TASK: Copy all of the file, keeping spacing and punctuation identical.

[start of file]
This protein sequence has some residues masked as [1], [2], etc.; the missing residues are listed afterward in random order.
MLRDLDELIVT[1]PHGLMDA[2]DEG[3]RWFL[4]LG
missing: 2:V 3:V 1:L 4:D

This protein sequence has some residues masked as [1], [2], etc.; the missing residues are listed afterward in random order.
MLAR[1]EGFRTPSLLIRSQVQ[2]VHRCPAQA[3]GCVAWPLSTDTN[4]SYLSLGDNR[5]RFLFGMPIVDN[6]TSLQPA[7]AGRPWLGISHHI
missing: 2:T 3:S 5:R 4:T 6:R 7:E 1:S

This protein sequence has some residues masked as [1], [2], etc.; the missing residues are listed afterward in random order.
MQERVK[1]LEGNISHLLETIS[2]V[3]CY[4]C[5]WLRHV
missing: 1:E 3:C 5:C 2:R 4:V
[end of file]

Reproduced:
This protein sequence has some residues masked as [1], [2], etc.; the missing residues are listed afterward in random order.
MLRDLDELIVT[1]PHGLMDA[2]DEG[3]RWFL[4]LG
missing: 2:V 3:V 1:L 4:D

This protein sequence has some residues masked as [1], [2], etc.; the missing residues are listed afterward in random order.
MLAR[1]EGFRTPSLLIRSQVQ[2]VHRCPAQA[3]GCVAWPLSTDTN[4]SYLSLGDNR[5]RFLFGMPIVDN[6]TSLQPA[7]AGRPWLGISHHI
missing: 2:T 3:S 5:R 4:T 6:R 7:E 1:S

This protein sequence has some residues masked as [1], [2], etc.; the missing residues are listed afterward in random order.
MQERVK[1]LEGNISHLLETIS[2]V[3]CY[4]C[5]WLRHV
missing: 1:E 3:C 5:C 2:R 4:V